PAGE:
Wednesday, October 26, 2011

Shale Oil and Gas: The Years They Add

The real hot topic in energy these days is not wind or solar. It is shale. By way of an example, today’s New York Times carries a story titled “The Energy Picture, Redrawn.” The focus is on shale oil and on shale gas respectively. As is usual in such coverage, the broader context provided by current reserves and trends in consumption are not highlighted at all. The graphics suggest, instead, plenty of both for a long time to come.

By way of a useful footnote to news coverage, I’ve undertaken to calculate for you just how long current proven reserves will last and how much longer the fossil age will last assuming that projected shale reserves actually pan out.

Here is a graphic that tells the tale. After that I’ll tell you how I did it.

What we see here is that without exploitation of global shale oil reserves, oil will run out by 2037. If we succeed in exploiting all reserves of shale oil, we get another 44 years and the world runs out of oil in 2081. The same for natural gas. Current conventional world gas reserves now are seen to last longer (until 2048), but exploiting all shale gas will only extend gas use by 25 years, to 2073.

What I did was to assemble three categories data: (1) current reserve estimates; I chose the World Oil estimates (link) because they are the highest. On the oil side these already include some portions but not all Canadian tar sands—which are not part of the shale of projection. (2) I obtained shale oil reserves from this Wikipedia compilation and shale gas estimates from the Energy Information Administration (link). (3) I obtained oil and gas consumption estimates from the EIA (link, link). For oil I calculated the consumption growth trend from 1982 through 2008; I extended that trend into the future. The growth is at a rate of 1.4 percent a year in barrels. For gas, the EIA provided forward estimates out to 2035; the growth here is at a rate of 1.6 percent a year, measured in trillions of cubit feet. These I extended at the same rate into future years as well.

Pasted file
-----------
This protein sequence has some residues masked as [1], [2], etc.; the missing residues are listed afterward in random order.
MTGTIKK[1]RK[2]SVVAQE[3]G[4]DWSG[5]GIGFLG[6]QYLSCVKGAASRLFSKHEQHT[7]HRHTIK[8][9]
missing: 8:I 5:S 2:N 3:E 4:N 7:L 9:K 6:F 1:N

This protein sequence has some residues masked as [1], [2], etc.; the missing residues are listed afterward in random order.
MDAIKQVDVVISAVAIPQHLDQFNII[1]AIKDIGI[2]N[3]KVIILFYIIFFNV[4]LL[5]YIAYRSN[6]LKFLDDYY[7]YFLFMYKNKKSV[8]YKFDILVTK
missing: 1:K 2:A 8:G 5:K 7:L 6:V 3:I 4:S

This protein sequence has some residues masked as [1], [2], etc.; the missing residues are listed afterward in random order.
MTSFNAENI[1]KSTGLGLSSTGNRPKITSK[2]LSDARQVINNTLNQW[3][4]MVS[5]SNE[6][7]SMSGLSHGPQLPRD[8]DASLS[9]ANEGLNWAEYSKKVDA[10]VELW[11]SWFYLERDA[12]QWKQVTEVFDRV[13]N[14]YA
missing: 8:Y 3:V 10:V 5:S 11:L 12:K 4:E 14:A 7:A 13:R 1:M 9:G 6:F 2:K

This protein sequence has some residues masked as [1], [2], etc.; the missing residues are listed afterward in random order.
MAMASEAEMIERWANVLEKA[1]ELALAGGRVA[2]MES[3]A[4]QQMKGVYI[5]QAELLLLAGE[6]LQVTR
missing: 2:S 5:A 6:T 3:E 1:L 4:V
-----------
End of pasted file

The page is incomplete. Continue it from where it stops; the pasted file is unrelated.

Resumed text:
Having a projected consumption out through 2100, I calculated, first, how rapidly known reserves would be consumed. Next, I added shale reserves to current reserves and did the calculation once again. The results are charted above.

Part of the down-side of loudly cheering shale reserves is that it lets the public fall back into an easy slumber—of ignorance. Shale is not a long-term solution. First of all, both resources will cost a lot more to exploit than crude oil and natural gas. Exploitation will have huge environmental consequences. And current estimates may well be optimistic.

The next two graphics show the same relationships in quantitative forms, the first for oil, the second for gas.

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